the programming interface on a sub-node to the device that provides
access to that programming interface).

The phandle case describes side-band interfaces.

> > I don't understand what the benefit of supporting two styles of
> > description would be, relative to the maintenance cost.
> Supporting both styles is a proposal to make both of us happy.
> And there isn't much to be maintained. It is just a notice in the bindings document
> of uart-slaves that the phandle is optional, if the node is the single child node of an
> UART. If it isn't a subnode of an UART, or not at index 0, the phandle is needed
> to describe the cross-reference. So it can be seen as a simple extension to move
> the node outside but keep the link.
> A rough estimate is that it requires just ~20 lines to implement in our driver (unless
> we need locks, error handling etc.).
> Then, the DT developers (like me) can decide which style better fits into the DTS
> structure that already exists, when adding a salve device to some UART.

Which then leads to confusion as DTs are arbitrarily different for no
real reason. That makes things harder to maintain, even if only ~20
lines of code were necessary.

> My experience from almost daily work with device trees is that phandles give
> more flexibility in expressing the hardware structure in DT language. And they
> allow to better group properties. In this case: "I am connected to interface ...".
> And the allow to easily modify it by includes and overlays to describe small hardware
> variants ("I am now connected to a different interface ..."). Moving a subnode between
> parents is difficult without multiple well designed include files, while for phandle
> there is a simple idiom:
> #include <existing.dts(i)>
> &child { link = <&new-parent>; };
> IMHO this is easy to read and understand. And I have used that pattern several
> times, e.g. for "adding" hardware to some evaluation board without touching the
> original DTS. So I don't want to miss it in this case.
> > Nor do I
> > understand your fixation with the phandle approach,
> Well, because I don't understand your fixation on the child node approach for this
> non-addressable point-to-point connection. Why prepare for a feature that nobody
> really needs and has asked for?

Addressability was not my main concern. Consistency with other "bus"
types is a major concern. See below for what I mean by "bus", as we are
clearly using the term differently.

> To be more specific:
> * I find that the phandle approach better (more flexible) suits the problem I want to have solved.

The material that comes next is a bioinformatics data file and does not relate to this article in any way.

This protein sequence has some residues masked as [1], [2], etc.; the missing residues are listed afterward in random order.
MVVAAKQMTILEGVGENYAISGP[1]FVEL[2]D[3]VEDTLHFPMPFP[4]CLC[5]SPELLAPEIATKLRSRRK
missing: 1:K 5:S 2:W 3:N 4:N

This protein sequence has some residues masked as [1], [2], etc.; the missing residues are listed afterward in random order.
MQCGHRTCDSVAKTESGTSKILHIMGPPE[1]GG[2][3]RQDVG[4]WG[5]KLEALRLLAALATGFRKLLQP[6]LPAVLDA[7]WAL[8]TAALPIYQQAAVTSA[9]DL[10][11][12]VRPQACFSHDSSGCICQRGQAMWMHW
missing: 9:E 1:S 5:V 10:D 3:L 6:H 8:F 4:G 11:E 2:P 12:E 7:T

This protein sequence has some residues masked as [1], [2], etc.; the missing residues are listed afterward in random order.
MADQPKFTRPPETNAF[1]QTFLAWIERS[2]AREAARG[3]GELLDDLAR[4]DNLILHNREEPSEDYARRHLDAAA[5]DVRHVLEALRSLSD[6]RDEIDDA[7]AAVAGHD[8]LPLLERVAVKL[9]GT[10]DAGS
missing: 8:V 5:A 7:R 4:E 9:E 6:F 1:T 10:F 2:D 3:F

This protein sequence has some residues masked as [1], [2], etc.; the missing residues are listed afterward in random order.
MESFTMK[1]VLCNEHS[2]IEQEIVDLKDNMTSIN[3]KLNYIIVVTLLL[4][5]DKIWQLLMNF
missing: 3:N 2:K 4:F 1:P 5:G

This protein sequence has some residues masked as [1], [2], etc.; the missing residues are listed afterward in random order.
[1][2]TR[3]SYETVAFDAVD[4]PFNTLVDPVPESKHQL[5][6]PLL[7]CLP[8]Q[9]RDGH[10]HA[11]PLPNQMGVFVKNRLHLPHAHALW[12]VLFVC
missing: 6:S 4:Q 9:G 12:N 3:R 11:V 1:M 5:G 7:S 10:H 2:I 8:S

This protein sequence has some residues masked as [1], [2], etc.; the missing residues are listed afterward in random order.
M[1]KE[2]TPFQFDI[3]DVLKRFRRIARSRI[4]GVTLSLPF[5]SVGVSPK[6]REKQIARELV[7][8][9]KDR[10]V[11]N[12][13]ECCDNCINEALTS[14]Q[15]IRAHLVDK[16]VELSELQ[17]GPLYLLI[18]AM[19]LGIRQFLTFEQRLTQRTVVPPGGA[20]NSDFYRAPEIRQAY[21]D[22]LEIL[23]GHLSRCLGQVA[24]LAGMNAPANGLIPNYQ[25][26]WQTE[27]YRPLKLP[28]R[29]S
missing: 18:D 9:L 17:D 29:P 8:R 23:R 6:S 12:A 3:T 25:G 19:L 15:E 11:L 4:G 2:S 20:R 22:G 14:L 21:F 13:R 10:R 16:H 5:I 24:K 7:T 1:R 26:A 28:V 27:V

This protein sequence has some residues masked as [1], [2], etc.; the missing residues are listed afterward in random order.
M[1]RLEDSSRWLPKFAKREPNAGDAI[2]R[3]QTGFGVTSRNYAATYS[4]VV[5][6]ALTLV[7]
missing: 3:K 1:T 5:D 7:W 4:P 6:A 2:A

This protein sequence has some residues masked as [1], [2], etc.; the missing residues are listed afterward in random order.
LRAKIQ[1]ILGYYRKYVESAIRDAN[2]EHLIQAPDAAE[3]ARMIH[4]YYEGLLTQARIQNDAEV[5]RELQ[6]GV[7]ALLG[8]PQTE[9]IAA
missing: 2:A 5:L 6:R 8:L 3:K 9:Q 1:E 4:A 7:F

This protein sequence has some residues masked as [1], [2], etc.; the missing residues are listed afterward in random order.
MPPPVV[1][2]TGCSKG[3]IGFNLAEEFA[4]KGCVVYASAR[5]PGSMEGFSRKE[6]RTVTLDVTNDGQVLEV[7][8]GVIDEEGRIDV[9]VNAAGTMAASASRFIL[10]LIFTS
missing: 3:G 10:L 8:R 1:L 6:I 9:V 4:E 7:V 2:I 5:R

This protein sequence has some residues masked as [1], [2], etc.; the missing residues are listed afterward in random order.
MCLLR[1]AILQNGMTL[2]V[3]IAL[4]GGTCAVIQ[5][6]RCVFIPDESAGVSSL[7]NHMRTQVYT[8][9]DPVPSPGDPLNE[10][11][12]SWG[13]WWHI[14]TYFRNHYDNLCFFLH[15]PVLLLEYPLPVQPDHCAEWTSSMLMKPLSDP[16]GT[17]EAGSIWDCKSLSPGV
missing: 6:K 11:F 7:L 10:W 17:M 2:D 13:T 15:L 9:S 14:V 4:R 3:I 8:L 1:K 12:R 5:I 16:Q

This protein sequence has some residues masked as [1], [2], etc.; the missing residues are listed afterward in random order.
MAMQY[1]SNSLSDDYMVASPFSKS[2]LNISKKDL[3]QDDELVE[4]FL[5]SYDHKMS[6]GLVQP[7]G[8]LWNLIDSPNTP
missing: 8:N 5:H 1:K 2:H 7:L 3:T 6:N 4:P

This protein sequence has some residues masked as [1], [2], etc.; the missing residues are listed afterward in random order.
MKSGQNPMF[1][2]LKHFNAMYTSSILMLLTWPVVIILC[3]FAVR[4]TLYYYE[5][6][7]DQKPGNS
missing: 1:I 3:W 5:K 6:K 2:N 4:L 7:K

> * there is no need for multiple child nodes for a point-to-point connection, because UART is rarely used as a bus.

In Linux terminology a "bus" is effectively anything that provides us
with a programming interface to some number of devices. That number may
be 1 (i.e. a point-to-point connection is just a particular case of a

That is what I mean when I talk about a "bus", and that is why I believe
that UARTs should be treated as with other busses if we are going to
handle slave devices.

I appreciate that this is not quite its usual meaning

> * I see a lot of examples where phandles are intensively used and there it appears to be right to do so.
> I just know that you conclude "child nodes made the most sense and was most consistent".
> But I still wonder why. It does not appear to match what I observe in arch/arm/boot/dts
> and the problem I want to solve.
> > given it has been
> > repeatedly disagreed with by binding maintainers.
> Binding maintainers may sometimes be as wrong as I may be here. This needs a discussion
> but not a circular argument, that it already has been disagreed repeatedly.

We all make mistakes, certainly.

However, you have ignored the distinction that has been described
repeatedly w.r.t. slaves vs random side-band relationships.

> I may have missed it, but I am also not aware that there was a technical analysis of both
> approaches, comparing the pro's and con's. I had received requests to show code for the
> phandle approach and we provided it.
> Coming to different conclusions can happen, if requirements are weighted differently. Or
> the problem to be solved is not completely understood. But then, the requirements and
> assumptions should be discussed (which is difficult on a patch-review-based discussion list).
> On a more general level, the key problem is that *I* have to write and maintain a
> multitude of board specific DTS files (not all of them in mainline) using the style
> *you* decide.

While myself and others will be having to maintain bindings and
infrastructure for whatever is used. I appreciate one style might be
more painful in some cases, but that pain isn't necessarily only
constrained to dts authors.

> A style which I don't feel to be the "right" one, because it is less flexible (e.g. swapping
> child nodes between parents in board variants).
> Summary: your decision gives flexibility for future expansion that I do not need (and
> probably nobody else) and does not provide the flexibility I need today (and others
> might appreciate).
> So what should I do? Except being fixed on the phandle approach, repeating my arguments
> and describe requirements. And submitting our code and bindings document proposal
> every now and then?

Follow the advice from myself and others, and describe the device as a
slave, under the UART providing access to the programmers' interface. By
your own admission that works, it's simply that you don't like the style
of the dts.